The UK and US are driving forward the rapid growth of the global healthtech sector, with latest data from London & Partners and Dealroom.co showing a record $51.3bn has been pumped into global healthtech startups already this year, up 280% on 2016 levels. The findings have been released to coincide with this week’s Silicon Valley Comes to the UK event series, bringing together investors, entrepreneurs and CEOs from the UK and the Bay Area both physically and virtually to discuss the role of technology in building a better future and solving the great challenges of our time.
As the world continues to tackle the impacts of coronavirus, the pandemic has acted as a catalyst to an already growing healthtech sector and investment has reached record highs in 2021. The US leads globally with $31.9bn in VC investment so far this year, while the UK comes in third with $3.8bn, close behind China’s $4.1bn. UK healthtech investment has risen from just $420m in 2016, an increase by nine times whilst US investment has increased by 3.4 times.
The new findings reveal that UK healthtech growth is being driven primarily by the Golden Triangle of London, Oxford and Cambridge, a region home to five universities in the world’s top 25 for life sciences and medicine1 and a world-leading hub for research and development. Total VC investment for these three key city clusters between 2016 and 2021 YTD is $5.7bn, accounting for over 25% of European healthtech investment and 65% of the UK’s over this time period. London healthtech startups secured $2.9bn in funding while Oxford’s attracted $2.2bn and Cambridge’s $600m.
US-based healthtech companies continue to attract the lion’s share of global VC investment, with the Bay Area, New York and Boston raising significantly higher levels of investment than other global hubs. However, over the last two years investment has started to become more globally distributed, with investment less concentrated around the US and China.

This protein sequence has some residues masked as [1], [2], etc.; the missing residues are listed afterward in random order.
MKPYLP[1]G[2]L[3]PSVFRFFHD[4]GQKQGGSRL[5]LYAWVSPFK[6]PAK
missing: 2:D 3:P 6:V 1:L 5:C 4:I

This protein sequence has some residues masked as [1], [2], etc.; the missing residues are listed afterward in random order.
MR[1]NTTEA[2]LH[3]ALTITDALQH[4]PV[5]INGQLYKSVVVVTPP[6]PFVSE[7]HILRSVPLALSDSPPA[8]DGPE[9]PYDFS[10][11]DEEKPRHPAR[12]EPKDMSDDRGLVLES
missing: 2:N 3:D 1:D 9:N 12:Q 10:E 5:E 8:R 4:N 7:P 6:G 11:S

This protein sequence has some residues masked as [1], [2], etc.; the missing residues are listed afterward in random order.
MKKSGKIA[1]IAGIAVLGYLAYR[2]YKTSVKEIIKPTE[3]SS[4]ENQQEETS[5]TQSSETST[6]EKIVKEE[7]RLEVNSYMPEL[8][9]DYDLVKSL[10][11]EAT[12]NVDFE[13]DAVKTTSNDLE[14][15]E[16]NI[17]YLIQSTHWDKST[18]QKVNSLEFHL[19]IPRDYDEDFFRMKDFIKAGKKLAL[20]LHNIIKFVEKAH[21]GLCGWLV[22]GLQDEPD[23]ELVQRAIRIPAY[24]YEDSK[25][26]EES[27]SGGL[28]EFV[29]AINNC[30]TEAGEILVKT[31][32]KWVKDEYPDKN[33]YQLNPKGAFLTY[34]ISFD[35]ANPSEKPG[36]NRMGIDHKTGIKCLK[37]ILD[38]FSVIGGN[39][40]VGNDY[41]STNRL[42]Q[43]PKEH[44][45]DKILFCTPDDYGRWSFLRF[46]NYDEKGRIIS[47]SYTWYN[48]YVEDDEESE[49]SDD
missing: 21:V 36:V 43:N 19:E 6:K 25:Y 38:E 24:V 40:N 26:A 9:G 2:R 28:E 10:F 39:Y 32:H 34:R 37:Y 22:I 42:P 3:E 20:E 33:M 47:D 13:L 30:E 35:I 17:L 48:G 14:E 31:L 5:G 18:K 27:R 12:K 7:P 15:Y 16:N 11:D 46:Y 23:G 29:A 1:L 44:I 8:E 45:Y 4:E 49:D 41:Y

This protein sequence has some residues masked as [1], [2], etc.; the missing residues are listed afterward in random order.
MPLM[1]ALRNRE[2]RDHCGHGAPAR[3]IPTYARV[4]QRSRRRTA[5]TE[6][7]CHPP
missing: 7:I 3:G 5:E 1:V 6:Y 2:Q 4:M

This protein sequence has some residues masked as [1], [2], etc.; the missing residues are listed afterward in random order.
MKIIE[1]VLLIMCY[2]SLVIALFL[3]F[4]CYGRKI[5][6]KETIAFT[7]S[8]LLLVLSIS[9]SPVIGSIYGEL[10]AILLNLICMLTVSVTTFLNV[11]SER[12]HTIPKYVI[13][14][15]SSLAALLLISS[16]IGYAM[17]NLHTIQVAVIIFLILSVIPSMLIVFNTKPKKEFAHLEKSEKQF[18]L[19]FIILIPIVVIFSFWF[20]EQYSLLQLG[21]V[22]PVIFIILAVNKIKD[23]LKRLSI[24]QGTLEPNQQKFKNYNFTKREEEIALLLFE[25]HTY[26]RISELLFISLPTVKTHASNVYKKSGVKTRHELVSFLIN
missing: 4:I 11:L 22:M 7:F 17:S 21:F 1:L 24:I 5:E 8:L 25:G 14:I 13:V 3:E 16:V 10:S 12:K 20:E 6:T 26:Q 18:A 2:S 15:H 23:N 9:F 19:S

Europe is now the fastest-growing region globally for healthtech according to the findings, with European healthtech startups raising $8.1bn in 2021, up from $1.7bn in 2016 and growing at a rate of 4.9 times (compared to North America at 3.5x and Asia 3.7x). In Europe, London is the leading hub for healthtech investment over the last five years, with investment growing 11.1x, faster than in the Bay Area, New York and Boston.
The UK and US are also the top two countries globally for the number of healthtech companies which have received funding since 2016, with 1,090 and 6,551 startups respectively. In the UK, the Golden Triangle is home to 508 healthtech startups who have been backed by VC investors between 2016 and 2021YTD, the biggest cluster outside of the Bay Area (1,161) and Boston (517). The majority of these companies are based in London, home to 408. The combined value of London’s healthtech startups has also increased by nine times since 2016, taking its total value to $21.3bn, the largest in Europe.
Laura Citron, CEO at London & Partners, London’s business growth and destination agency said: “Coronavirus has accelerated the use of tech and innovation to address human disease and health. Today’s findings demonstrate that the UK and US are leading the way for innovation in this sector and tech hubs like London, the Bay Area and New York are key partners for collaboration. The UK’s Golden Triangle is home to world-class universities for life sciences and medicine, a deep research and development landscape and dedicated funding and government support. These factors make London, Oxford and Cambridge a world-leading innovation hub for life sciences and healthtech.”